At ZOA Event On Capitol Hill, Israeli Military Expert Urges: No Negotiations Until PA Fights Terror
News
February 14, 2003


Gen.Amidror to Bush:
Don’t Pressure Israel!


NEW YORK – At a special Capitol Hill forum organized by the Zionist Organization of America (ZOA), a senior Israeli military expert urged Israel to refrain from any negotiations with the Palestinian Authority until the PA halts its terrorist war against Israel and actively combats other terrorist groups.


Israeli Army Major-General (ret.) Yaakov Amidror made his remarks at an event attended by more than one hundred Congressional staffers, as part of a series of events under the auspices of U.S. Representative Jim Saxton (R-NJ). It was organized by Sarah Stern, director of the ZOA’s Capitol Hill affairs.


General Amidror has served for more than thirty years in the Israeli Army, as head of the National Defense College, head of the research and assessment division of military intelligence, and military secretary to the minister of defense.


In his remarks at the ZOA event, General Amidror said that Palestinian Authority (PA) chairman Yasir Arafat launched the current war against Israel, in September 2000, because “the Palestinians and other Arabs shared the view that Israel would collapse under a wave of terror; Israel’s unilateral withdrawal from Lebanon in May 2000 had only reinforced this belief.” Therefore, he said, Israel’s counter-terror strategy must include “making clear that no negotiations or concessions will be offered under fire.” He urged the Bush administration to “refrain from pressuring Israel into measures that could be seen as capitulation” and said “Israel’s leadership must maintain its determination not to make any political concessions while under fire.”


General Amidror said that prior to any future negotiations, the Palestinian Arab leadership “must actually fight terror, not just denounce it. Second, they must change the public discourse about Israel, which would include ending the incitement and inflammatory language used by the Palestinian media and educational system. Third, they must show signs of movement toward accountability, less corruption, and the beginnings of a civil society that will one day become a democracy. Fourth, they must internalize the fact that a final peace agreement will require them to abandon the notion of ‘right of return’ for all refugees and to acknowledge the right of the Jews to have their own sovereign, Jewish state in the area that is now Israel. Without these prerequisites, any future negotiations are destined to fail.”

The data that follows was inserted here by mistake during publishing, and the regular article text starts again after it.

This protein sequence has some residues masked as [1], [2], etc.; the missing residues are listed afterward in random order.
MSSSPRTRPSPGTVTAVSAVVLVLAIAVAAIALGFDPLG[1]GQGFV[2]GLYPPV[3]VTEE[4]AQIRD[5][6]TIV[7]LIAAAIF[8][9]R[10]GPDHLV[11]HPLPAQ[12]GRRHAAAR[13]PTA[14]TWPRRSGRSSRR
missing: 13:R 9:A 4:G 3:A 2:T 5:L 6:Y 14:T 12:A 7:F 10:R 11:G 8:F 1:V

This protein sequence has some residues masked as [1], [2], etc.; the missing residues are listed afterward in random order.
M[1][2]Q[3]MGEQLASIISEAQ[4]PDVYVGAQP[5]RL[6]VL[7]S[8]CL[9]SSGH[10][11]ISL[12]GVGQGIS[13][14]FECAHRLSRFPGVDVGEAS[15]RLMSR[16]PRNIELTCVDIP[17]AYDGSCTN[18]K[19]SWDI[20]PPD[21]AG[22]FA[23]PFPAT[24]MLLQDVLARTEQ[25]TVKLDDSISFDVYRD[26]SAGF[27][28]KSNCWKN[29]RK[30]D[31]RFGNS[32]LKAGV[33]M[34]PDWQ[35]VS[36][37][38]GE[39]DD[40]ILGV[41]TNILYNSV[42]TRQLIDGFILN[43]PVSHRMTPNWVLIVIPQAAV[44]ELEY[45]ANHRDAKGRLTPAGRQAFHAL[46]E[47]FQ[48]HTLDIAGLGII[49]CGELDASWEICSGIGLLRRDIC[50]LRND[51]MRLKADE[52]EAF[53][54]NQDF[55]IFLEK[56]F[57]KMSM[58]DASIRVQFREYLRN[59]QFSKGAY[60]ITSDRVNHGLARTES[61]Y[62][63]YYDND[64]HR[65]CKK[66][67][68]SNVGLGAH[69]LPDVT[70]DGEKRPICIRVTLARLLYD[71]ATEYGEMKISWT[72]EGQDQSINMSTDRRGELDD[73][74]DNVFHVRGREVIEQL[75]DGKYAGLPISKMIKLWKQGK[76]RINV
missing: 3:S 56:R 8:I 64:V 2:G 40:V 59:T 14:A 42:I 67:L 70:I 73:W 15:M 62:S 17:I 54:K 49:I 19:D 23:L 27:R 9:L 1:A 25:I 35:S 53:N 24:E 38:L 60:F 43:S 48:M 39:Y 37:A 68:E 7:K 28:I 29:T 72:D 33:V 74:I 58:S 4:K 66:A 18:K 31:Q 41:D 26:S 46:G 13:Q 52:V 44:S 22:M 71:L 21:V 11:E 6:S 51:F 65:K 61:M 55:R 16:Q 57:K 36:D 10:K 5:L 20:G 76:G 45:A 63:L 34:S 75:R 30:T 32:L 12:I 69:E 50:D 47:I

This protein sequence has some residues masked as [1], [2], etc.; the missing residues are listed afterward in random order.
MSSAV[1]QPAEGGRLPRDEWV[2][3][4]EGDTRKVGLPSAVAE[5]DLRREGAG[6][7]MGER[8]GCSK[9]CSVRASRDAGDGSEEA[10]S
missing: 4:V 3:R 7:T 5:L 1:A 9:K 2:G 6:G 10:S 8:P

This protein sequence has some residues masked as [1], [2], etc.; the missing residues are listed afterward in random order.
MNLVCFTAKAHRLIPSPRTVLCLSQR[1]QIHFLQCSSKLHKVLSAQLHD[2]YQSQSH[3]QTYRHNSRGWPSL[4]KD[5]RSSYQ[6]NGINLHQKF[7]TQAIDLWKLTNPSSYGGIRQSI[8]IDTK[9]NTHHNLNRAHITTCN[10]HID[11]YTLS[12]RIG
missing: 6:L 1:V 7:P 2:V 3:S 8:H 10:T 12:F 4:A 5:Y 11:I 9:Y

General Amidror noted that “in the first months of the war, Israel left the security organs of the PA untouched in the hopes that they would fight terror. After some time, however, it became apparent that these organs — which Israel helped to build and train during the Oslo years — were actually participating in the terror.”


He said that Israel has no choice but to sometimes intercept and eliminate individual terrorists. “Although Israel would prefer to bring terrorists to justice, this is sometimes impossible; in such cases, the terrorists have to be intercepted, not as punishment or revenge, but in order to keep them from committing terrorist acts in the future. Interception is used solely as a last resort, when it is the only way of preventing a terrorist attack.”


General Amidror emphasized that Israeli troops must have access to areas where the terrorists are located. “In order to fight terror, control on the ground is essential,” he explained. “This control is needed so that Israel can eliminate, as much as possible, the infrastructure of terror. History teaches that there is no way to fight terror without controlling the areas in which it is occurring and from which it operates. This fact can be seen in the case of Bethlehem: in the months following Israel’s withdrawal of troops from the city, the terrorist infrastructure managed to rebuild itself and launch attacks on Israelis, proving that control on the ground is crucial.”


He said that Israel’s anti-terror actions are “complicated when terrorists use civilians as their shield, forcing Israel to fight terrorism in densely populated areas; on rare occasions, such operations result in civilian casualties. Saying that Israel can fight terror only so long as it guarantees no collateral damage is equivalent to saying, ‘Don’t fight terror.’ Israel places many risks on its soldiers in order to safeguard Palestinian civilians. As important as international legitimacy is, however, Israel cannot stop its war to ensure that it has attained such legitimacy.”


General Amidror emphasized that as a result of the Holocaust, Israeli soldiers are taught that ultimately, the Jewish people have no one to rely upon except themselves, and that Jews must not remain passive in the face of aggression.




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